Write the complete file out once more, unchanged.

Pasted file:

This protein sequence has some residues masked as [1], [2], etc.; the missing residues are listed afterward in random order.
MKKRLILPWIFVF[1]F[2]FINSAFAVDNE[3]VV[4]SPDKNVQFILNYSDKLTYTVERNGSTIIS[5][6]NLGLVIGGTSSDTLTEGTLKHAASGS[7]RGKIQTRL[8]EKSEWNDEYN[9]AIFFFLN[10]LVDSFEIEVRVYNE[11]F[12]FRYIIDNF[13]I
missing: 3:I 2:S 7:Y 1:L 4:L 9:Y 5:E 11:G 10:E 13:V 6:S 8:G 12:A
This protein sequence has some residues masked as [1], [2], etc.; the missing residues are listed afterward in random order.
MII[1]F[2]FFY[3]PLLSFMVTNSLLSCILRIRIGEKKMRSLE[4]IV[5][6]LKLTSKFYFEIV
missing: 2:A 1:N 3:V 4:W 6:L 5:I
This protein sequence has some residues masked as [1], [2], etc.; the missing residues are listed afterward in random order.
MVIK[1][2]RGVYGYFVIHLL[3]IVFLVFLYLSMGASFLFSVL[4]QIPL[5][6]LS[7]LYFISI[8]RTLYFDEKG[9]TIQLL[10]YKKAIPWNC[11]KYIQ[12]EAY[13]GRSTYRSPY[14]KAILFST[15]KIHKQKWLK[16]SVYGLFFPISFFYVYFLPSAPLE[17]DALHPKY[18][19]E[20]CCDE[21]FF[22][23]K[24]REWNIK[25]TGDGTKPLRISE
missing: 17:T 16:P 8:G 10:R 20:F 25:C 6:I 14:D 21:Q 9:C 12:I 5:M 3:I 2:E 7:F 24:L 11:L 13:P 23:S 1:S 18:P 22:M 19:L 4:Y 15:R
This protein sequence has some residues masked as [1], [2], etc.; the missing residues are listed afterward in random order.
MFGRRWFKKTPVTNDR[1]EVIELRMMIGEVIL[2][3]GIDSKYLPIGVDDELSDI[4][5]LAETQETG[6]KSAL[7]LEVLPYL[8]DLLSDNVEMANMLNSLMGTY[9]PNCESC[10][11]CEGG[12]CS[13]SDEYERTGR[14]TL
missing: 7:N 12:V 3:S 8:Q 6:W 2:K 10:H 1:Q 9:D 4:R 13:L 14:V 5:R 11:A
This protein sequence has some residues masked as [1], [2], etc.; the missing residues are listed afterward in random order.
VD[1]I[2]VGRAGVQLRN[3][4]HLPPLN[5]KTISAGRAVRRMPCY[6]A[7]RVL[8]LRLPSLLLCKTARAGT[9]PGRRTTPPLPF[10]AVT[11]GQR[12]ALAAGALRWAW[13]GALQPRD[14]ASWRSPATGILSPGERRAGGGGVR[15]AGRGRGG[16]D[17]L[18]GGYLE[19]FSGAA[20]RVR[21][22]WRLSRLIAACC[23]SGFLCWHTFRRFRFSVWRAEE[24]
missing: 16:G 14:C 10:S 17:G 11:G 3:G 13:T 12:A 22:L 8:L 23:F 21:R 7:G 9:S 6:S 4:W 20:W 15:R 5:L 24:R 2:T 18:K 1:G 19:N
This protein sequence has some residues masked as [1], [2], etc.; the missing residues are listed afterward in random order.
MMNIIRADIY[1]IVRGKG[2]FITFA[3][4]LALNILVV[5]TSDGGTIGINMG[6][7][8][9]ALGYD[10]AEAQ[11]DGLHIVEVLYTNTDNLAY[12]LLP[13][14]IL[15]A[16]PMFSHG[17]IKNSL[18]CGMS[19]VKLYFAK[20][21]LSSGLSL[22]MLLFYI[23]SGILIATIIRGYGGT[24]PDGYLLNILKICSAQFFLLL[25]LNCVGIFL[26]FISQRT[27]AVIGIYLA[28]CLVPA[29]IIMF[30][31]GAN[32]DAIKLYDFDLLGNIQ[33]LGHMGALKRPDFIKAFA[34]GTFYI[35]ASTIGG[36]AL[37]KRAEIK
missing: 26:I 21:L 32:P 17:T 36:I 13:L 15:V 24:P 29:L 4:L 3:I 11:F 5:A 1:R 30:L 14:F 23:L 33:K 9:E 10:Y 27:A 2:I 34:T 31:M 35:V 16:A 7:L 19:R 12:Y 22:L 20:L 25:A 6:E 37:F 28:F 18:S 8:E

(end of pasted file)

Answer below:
This protein sequence has some residues masked as [1], [2], etc.; the missing residues are listed afterward in random order.
MKKRLILPWIFVF[1]F[2]FINSAFAVDNE[3]VV[4]SPDKNVQFILNYSDKLTYTVERNGSTIIS[5][6]NLGLVIGGTSSDTLTEGTLKHAASGS[7]RGKIQTRL[8]EKSEWNDEYN[9]AIFFFLN[10]LVDSFEIEVRVYNE[11]F[12]FRYIIDNF[13]I
missing: 3:I 2:S 7:Y 1:L 4:L 9:Y 5:E 11:G 10:E 13:V 6:S 8:G 12:A
This protein sequence has some residues masked as [1], [2], etc.; the missing residues are listed afterward in random order.
MII[1]F[2]FFY[3]PLLSFMVTNSLLSCILRIRIGEKKMRSLE[4]IV[5][6]LKLTSKFYFEIV
missing: 2:A 1:N 3:V 4:W 6:L 5:I
This protein sequence has some residues masked as [1], [2], etc.; the missing residues are listed afterward in random order.
MVIK[1][2]RGVYGYFVIHLL[3]IVFLVFLYLSMGASFLFSVL[4]QIPL[5][6]LS[7]LYFISI[8]RTLYFDEKG[9]TIQLL[10]YKKAIPWNC[11]KYIQ[12]EAY[13]GRSTYRSPY[14]KAILFST[15]KIHKQKWLK[16]SVYGLFFPISFFYVYFLPSAPLE[17]DALHPKY[18][19]E[20]CCDE[21]FF[22][23]K[24]REWNIK[25]TGDGTKPLRISE
missing: 17:T 16:P 8:G 10:R 20:F 25:C 6:I 14:D 21:Q 9:C 12:I 5:M 3:I 2:E 7:F 24:L 11:L 13:P 23:S 1:S 18:P 22:M 19:L 4:Y 15:R
This protein sequence has some residues masked as [1], [2], etc.; the missing residues are listed afterward in random order.
MFGRRWFKKTPVTNDR[1]EVIELRMMIGEVIL[2][3]GIDSKYLPIGVDDELSDI[4][5]LAETQETG[6]KSAL[7]LEVLPYL[8]DLLSDNVEMANMLNSLMGTY[9]PNCESC[10][11]CEGG[12]CS[13]SDEYERTGR[14]TL
missing: 7:N 12:V 3:S 8:Q 6:W 2:K 10:H 1:Q 9:D 4:R 13:L 14:V 5:R 11:A
This protein sequence has some residues masked as [1], [2], etc.; the missing residues are listed afterward in random order.
VD[1]I[2]VGRAGVQLRN[3][4]HLPPLN[5]KTISAGRAVRRMPCY[6]A[7]RVL[8]LRLPSLLLCKTARAGT[9]PGRRTTPPLPF[10]AVT[11]GQR[12]ALAAGALRWAW[13]GALQPRD[14]ASWRSPATGILSPGERRAGGGGVR[15]AGRGRGG[16]D[17]L[18]GGYLE[19]FSGAA[20]RVR[21][22]WRLSRLIAACC[23]SGFLCWHTFRRFRFSVWRAEE[24]
missing: 16:G 14:C 10:S 17:G 11:G 3:G 13:T 12:A 22:L 8:L 23:F 21:R 7:G 9:S 6:S 4:W 20:W 15:R 5:L 24:R 2:T 18:K 1:G 19:N
This protein sequence has some residues masked as [1], [2], etc.; the missing residues are listed afterward in random order.
MMNIIRADIY[1]IVRGKG[2]FITFA[3][4]LALNILVV[5]TSDGGTIGINMG[6][7][8][9]ALGYD[10]AEAQ[11]DGLHIVEVLYTNTDNLAY[12]LLP[13][14]IL[15]A[16]PMFSHG[17]IKNSL[18]CGMS[19]VKLYFAK[20][21]LSSGLSL[22]MLLFYI[23]SGILIATIIRGYGGT[24]PDGYLLNILKICSAQFFLLL[25]LNCVGIFL[26]FISQRT[27]AVIGIYLA[28]CLVPA[29]IIMF[30][31]GAN[32]DAIKLYDFDLLGNIQ[33]LGHMGALKRPDFIKAFA[34]GTFYI[35]ASTIGG[36]AL[37]KRAEIK
missing: 26:I 21:L 32:P 17:T 36:I 13:L 15:V 24:P 29:L 4:L 3:I 11:F 5:A 1:R 30:L 14:F 23:L 33:K 9:E 10:Y 27:A 2:I 34:T 31:M 35:V 16:A 7:L 19:R 12:Y 22:L 20:L 25:A 6:E 37:F 28:F 18:S 8:E